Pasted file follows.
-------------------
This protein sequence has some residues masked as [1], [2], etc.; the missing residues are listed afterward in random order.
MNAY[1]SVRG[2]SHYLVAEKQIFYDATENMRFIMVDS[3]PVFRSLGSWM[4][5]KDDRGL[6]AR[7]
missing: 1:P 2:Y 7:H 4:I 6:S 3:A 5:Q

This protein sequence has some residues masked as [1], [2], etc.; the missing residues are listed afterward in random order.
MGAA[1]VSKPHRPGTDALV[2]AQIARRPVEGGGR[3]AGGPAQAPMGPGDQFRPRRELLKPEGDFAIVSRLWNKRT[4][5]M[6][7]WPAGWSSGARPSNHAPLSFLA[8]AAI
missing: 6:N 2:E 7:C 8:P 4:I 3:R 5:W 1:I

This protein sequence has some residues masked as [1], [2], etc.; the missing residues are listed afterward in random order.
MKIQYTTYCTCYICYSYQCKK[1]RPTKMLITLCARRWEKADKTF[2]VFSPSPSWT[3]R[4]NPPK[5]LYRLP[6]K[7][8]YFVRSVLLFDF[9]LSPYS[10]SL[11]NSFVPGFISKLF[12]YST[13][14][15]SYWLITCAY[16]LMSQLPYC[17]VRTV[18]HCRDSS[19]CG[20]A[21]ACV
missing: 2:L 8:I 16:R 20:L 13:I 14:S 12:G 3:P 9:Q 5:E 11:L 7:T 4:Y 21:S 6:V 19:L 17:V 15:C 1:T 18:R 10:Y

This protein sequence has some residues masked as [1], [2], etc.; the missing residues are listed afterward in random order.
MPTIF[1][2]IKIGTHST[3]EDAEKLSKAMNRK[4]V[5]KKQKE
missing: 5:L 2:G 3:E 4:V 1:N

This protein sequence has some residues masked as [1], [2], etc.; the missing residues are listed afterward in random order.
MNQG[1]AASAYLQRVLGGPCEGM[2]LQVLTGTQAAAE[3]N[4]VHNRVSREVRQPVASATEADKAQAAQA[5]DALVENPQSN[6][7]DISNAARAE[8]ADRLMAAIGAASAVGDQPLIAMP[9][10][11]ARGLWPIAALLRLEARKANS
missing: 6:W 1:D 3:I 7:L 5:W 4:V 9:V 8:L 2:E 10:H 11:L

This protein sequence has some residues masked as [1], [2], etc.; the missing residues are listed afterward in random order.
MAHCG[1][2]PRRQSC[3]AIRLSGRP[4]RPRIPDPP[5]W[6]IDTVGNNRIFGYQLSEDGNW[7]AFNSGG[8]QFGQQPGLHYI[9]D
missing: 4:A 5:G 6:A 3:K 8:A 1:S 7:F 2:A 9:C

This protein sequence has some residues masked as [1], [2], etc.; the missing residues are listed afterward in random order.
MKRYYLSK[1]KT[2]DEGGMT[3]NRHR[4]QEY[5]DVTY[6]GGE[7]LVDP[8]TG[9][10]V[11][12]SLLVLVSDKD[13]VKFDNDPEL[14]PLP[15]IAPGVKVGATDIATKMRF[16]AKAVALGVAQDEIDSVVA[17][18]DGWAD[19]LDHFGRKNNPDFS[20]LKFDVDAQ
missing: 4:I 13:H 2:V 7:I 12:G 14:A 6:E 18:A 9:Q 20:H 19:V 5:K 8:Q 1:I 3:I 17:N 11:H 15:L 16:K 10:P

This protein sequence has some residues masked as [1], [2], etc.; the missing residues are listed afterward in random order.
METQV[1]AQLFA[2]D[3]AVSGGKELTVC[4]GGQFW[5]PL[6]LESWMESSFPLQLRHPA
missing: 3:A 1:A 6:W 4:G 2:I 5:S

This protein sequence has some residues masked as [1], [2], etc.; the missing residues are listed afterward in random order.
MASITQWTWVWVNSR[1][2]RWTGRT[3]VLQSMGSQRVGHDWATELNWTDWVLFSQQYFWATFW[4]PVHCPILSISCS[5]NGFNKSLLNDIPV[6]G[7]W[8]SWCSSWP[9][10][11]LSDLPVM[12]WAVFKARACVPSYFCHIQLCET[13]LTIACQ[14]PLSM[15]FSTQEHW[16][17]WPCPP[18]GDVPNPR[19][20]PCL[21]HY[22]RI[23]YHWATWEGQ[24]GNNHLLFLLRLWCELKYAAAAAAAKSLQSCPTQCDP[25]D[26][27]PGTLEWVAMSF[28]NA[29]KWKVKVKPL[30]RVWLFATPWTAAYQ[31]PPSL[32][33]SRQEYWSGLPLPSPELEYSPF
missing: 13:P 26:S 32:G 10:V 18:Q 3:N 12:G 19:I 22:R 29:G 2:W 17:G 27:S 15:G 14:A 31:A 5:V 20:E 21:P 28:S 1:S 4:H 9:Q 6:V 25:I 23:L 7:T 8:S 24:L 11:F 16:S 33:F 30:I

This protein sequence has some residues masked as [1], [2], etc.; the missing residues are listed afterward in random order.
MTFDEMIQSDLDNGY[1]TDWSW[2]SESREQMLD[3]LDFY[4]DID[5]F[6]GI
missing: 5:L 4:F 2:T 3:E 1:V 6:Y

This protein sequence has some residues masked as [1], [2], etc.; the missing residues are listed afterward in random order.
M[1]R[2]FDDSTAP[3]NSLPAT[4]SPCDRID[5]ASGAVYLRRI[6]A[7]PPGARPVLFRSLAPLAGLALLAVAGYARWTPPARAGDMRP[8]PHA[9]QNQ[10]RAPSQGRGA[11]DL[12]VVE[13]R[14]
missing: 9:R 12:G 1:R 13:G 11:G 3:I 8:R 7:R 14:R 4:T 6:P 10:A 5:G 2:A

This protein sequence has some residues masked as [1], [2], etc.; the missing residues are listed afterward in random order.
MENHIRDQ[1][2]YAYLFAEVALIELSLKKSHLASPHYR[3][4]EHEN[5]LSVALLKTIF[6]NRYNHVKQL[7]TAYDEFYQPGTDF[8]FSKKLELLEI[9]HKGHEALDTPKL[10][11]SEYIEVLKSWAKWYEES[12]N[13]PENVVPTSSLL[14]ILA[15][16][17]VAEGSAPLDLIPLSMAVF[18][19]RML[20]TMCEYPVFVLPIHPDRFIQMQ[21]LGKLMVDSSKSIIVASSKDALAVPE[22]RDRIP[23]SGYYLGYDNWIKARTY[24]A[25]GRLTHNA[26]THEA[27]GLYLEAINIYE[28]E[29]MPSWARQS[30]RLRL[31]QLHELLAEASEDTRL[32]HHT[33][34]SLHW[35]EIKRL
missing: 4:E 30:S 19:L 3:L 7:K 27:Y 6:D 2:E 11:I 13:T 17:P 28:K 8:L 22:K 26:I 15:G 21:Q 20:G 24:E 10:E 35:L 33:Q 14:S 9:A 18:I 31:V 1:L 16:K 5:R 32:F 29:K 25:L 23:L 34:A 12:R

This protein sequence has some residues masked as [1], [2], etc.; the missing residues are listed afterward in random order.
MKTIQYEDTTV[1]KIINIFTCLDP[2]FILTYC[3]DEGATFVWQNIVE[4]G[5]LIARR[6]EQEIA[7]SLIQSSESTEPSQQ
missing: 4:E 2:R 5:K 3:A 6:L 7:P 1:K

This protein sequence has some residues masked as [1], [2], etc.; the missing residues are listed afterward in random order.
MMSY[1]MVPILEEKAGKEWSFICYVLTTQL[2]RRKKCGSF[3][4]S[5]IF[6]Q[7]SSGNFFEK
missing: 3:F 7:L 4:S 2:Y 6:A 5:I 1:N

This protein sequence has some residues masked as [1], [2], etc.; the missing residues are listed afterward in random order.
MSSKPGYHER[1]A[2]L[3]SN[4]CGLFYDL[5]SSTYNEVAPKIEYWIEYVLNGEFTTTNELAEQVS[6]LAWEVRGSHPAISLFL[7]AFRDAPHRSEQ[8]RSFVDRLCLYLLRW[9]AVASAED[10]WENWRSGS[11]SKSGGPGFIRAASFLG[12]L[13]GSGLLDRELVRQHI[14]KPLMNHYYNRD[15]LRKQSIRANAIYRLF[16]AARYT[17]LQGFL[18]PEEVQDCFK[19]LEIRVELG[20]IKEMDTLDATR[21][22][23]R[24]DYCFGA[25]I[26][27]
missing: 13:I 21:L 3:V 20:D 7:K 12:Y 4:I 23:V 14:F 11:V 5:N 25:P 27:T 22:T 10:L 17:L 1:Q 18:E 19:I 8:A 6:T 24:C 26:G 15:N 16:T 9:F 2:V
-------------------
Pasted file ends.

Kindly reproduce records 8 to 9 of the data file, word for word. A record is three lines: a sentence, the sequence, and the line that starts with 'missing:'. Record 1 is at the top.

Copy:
This protein sequence has some residues masked as [1], [2], etc.; the missing residues are listed afterward in random order.
METQV[1]AQLFA[2]D[3]AVSGGKELTVC[4]GGQFW[5]PL[6]LESWMESSFPLQLRHPA
missing: 3:A 1:A 6:W 4:G 2:I 5:S

This protein sequence has some residues masked as [1], [2], etc.; the missing residues are listed afterward in random order.
MASITQWTWVWVNSR[1][2]RWTGRT[3]VLQSMGSQRVGHDWATELNWTDWVLFSQQYFWATFW[4]PVHCPILSISCS[5]NGFNKSLLNDIPV[6]G[7]W[8]SWCSSWP[9][10][11]LSDLPVM[12]WAVFKARACVPSYFCHIQLCET[13]LTIACQ[14]PLSM[15]FSTQEHW[16][17]WPCPP[18]GDVPNPR[19][20]PCL[21]HY[22]RI[23]YHWATWEGQ[24]GNNHLLFLLRLWCELKYAAAAAAAKSLQSCPTQCDP[25]D[26][27]PGTLEWVAMSF[28]NA[29]KWKVKVKPL[30]RVWLFATPWTAAYQ[31]PPSL[32][33]SRQEYWSGLPLPSPELEYSPF
missing: 13:P 26:S 32:G 10:V 18:Q 3:N 12:G 19:I 22:R 29:G 2:W 17:G 27:S 15:G 14:A 31:A 5:V 20:E 21:P 28:S 1:S 4:H 9:Q 6:V 25:I 23:L 7:T 8:S 24:L 11:F 16:S 33:F 30:I